Machine learning and the market for intelligence: heavyweights of the AI world gather at U of T
Entrepreneurs, business leaders, financial media and leading researchers on the future of technology
Consider this: Artificial Intelligence is much more advanced than people realize.
Or, maybe not.
Professor Ajay Agrawal posed both theories in his welcome to a sold-out conference at the University of Toronto on Dec. 15. More than 20 people spoke at the event, entitled Machine Learning and the Market for Intelligence. And there were divergent opinions at the conference about just how smart machines are or will be.
Agrawal, founder of the Creative Destruction Lab at U of T’s Rotman School of Management, said “nobody is certain whether we are on the brink of an AI revolution or simply enjoying a brief reprieve from the AI winter. However, almost everyone is certain that significant economic turbulence is coming given the falling cost of processing power, storage and sensors, coupled with the rising collection of data from mobile devices, wearables and other so-called Internet-of-Things devices, all occurring as algorithm performance marches steadily forward.”
Governor General David Johnston opened the session by telling the group of scientists, entrepreneurs, leaders in industry and government and students that “we truly do need creative minds and inspired groups of people to move us ahead in these transformative times. There are few spheres in which the transformation has greater potential impact than in the realm of machine learning [ML] and artificial intelligence.”
Johnston (pictured below, with U of T President Meric Gertler, in a photo by Eugene Grichko) quoted Marshall McLuhan, saying “to bring order into this jangled sphere, man must find his centre” and added “that is what you are here to do, with regard to machine intelligence.” He also noted that “Canadians have been at the forefront of some exciting new developments of machine learning.”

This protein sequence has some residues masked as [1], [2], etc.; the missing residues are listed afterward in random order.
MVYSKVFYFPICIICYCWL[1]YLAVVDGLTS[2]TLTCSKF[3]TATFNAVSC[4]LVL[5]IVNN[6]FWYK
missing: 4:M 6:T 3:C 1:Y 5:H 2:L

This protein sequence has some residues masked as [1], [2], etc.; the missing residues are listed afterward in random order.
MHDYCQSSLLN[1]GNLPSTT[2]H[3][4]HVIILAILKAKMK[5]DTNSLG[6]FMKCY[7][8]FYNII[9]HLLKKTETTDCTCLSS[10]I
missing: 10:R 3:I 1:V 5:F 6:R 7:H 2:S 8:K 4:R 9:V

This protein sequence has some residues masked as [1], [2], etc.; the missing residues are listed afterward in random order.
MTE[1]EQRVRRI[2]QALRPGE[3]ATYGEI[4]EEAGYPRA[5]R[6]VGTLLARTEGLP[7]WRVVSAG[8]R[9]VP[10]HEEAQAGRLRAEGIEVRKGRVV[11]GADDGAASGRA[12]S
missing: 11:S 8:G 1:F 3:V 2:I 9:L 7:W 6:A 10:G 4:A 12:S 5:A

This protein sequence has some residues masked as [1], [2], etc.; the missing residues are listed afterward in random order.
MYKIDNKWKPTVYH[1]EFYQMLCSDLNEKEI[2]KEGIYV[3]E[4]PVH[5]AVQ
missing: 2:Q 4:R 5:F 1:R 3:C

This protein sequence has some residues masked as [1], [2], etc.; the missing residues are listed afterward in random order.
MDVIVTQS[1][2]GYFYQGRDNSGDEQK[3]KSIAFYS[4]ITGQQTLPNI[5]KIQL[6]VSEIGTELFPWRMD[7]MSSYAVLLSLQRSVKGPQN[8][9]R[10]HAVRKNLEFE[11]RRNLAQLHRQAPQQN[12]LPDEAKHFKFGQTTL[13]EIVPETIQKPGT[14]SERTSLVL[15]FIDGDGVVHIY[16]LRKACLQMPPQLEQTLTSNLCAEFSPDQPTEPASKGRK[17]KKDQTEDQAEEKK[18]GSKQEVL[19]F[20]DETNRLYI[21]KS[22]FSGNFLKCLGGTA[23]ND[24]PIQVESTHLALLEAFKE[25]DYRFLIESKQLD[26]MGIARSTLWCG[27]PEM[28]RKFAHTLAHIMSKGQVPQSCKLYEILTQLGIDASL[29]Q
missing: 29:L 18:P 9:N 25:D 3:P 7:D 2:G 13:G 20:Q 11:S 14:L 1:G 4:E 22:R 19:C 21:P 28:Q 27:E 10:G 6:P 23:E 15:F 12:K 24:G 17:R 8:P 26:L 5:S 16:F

Agrawal told the audience they would hear from entrepreneurs using machine learning in some very specific markets but “I urge you today not to fall into the trap of focusing on the small, narrow markets, and lose sight of the potential of a much bigger effect on the overall economy-wide possibilities of machine intelligence.”
Advances in machine learning have led to improvements in medicine and lifestyle but still do not amount to a transformational impact on the economy, Agrawal said.
“I suspect the reason the driver-less car has become so iconic is because it offers us a glimpse at something much bigger,” he said.
Entrepreneur Shivon Zilis, co-host of the conference, gave one example of the new economy using ML, in an area that many people are unaware of – agriculture. Zilis (pictured below in a photo by Eugene Grichko) showed a picture of a tractor equipped with cameras that “made decisions in real time” about whether lettuce plants were healthy or needed pesticides.
Just before the lunch break, Toronto Mayor John Tory, Johnston and U of T President Meric Gertler helped hand out awards from the Creative Destruction Lab to the University of Waterloo’s engineering and co-op program, entrepreneur Haig Farris and the Canadian Institute for Advanced Research (CIFAR).